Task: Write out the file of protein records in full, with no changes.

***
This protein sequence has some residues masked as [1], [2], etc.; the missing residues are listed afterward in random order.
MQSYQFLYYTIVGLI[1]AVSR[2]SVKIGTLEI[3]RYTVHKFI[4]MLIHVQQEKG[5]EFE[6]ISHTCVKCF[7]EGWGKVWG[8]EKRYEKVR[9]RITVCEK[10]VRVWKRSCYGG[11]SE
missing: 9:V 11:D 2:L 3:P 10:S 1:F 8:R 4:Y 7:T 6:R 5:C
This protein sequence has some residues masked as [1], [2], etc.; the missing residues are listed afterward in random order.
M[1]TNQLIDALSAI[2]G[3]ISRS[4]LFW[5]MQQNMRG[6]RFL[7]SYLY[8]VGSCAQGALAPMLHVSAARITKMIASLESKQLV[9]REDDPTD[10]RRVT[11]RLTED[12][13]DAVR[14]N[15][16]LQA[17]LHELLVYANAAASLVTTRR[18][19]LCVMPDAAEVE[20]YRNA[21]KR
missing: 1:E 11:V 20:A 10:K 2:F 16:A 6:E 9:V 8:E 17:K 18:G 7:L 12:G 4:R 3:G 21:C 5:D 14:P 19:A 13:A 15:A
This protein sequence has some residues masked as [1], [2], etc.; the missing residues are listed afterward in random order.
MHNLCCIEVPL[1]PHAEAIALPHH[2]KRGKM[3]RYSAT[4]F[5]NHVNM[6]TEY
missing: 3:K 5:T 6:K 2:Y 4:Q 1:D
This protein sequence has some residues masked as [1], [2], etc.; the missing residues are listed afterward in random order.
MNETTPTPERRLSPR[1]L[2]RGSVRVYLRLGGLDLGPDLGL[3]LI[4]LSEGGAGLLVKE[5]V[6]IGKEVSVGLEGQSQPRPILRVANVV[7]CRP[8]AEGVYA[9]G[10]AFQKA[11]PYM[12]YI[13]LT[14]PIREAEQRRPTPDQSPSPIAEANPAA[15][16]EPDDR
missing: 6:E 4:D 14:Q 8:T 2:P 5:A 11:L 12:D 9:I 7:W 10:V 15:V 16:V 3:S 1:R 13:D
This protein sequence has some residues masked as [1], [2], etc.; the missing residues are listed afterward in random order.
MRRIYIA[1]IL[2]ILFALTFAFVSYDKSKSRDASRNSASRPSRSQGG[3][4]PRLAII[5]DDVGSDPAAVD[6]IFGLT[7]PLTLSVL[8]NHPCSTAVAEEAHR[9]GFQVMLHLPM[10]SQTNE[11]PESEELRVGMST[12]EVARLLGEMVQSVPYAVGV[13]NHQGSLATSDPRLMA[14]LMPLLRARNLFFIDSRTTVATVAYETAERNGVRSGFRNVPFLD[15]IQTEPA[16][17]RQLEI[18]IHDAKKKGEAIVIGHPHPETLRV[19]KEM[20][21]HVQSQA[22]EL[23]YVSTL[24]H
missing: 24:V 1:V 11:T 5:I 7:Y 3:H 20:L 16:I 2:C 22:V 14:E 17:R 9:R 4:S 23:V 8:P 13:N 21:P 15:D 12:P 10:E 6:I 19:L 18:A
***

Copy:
This protein sequence has some residues masked as [1], [2], etc.; the missing residues are listed afterward in random order.
MQSYQFLYYTIVGLI[1]AVSR[2]SVKIGTLEI[3]RYTVHKFI[4]MLIHVQQEKG[5]EFE[6]ISHTCVKCF[7]EGWGKVWG[8]EKRYEKVR[9]RITVCEK[10]VRVWKRSCYGG[11]SE
missing: 9:V 11:D 2:L 3:P 10:S 1:F 8:R 4:Y 7:T 6:R 5:C
This protein sequence has some residues masked as [1], [2], etc.; the missing residues are listed afterward in random order.
M[1]TNQLIDALSAI[2]G[3]ISRS[4]LFW[5]MQQNMRG[6]RFL[7]SYLY[8]VGSCAQGALAPMLHVSAARITKMIASLESKQLV[9]REDDPTD[10]RRVT[11]RLTED[12][13]DAVR[14]N[15][16]LQA[17]LHELLVYANAAASLVTTRR[18][19]LCVMPDAAEVE[20]YRNA[21]KR
missing: 1:E 11:V 20:A 10:K 2:F 16:A 6:E 9:V 8:E 17:K 18:G 7:L 12:G 4:R 3:G 21:C 5:D 14:P 19:A 13:A 15:A
This protein sequence has some residues masked as [1], [2], etc.; the missing residues are listed afterward in random order.
MHNLCCIEVPL[1]PHAEAIALPHH[2]KRGKM[3]RYSAT[4]F[5]NHVNM[6]TEY
missing: 3:K 5:T 6:K 2:Y 4:Q 1:D
This protein sequence has some residues masked as [1], [2], etc.; the missing residues are listed afterward in random order.
MNETTPTPERRLSPR[1]L[2]RGSVRVYLRLGGLDLGPDLGL[3]LI[4]LSEGGAGLLVKE[5]V[6]IGKEVSVGLEGQSQPRPILRVANVV[7]CRP[8]AEGVYA[9]G[10]AFQKA[11]PYM[12]YI[13]LT[14]PIREAEQRRPTPDQSPSPIAEANPAA[15][16]EPDDR
missing: 6:E 4:D 14:Q 8:T 2:P 5:A 11:L 12:D 9:I 7:W 10:V 15:V 16:V 3:S 1:R 13:D
This protein sequence has some residues masked as [1], [2], etc.; the missing residues are listed afterward in random order.
MRRIYIA[1]IL[2]ILFALTFAFVSYDKSKSRDASRNSASRPSRSQGG[3][4]PRLAII[5]DDVGSDPAAVD[6]IFGLT[7]PLTLSVL[8]NHPCSTAVAEEAHR[9]GFQVMLHLPM[10]SQTNE[11]PESEELRVGMST[12]EVARLLGEMVQSVPYAVGV[13]NHQGSLATSDPRLMA[14]LMPLLRARNLFFIDSRTTVATVAYETAERNGVRSGFRNVPFLD[15]IQTEPA[16][17]RQLEI[18]IHDAKKKGEAIVIGHPHPETLRV[19]KEM[20][21]HVQSQA[22]EL[23]YVSTL[24]H
missing: 24:V 1:V 11:T 5:I 7:Y 3:H 20:L 16:I 2:C 22:V 14:E 17:R 9:R 4:S 23:V 8:P 13:N 21:P 15:D 12:P 10:E 6:I 19:L 18:A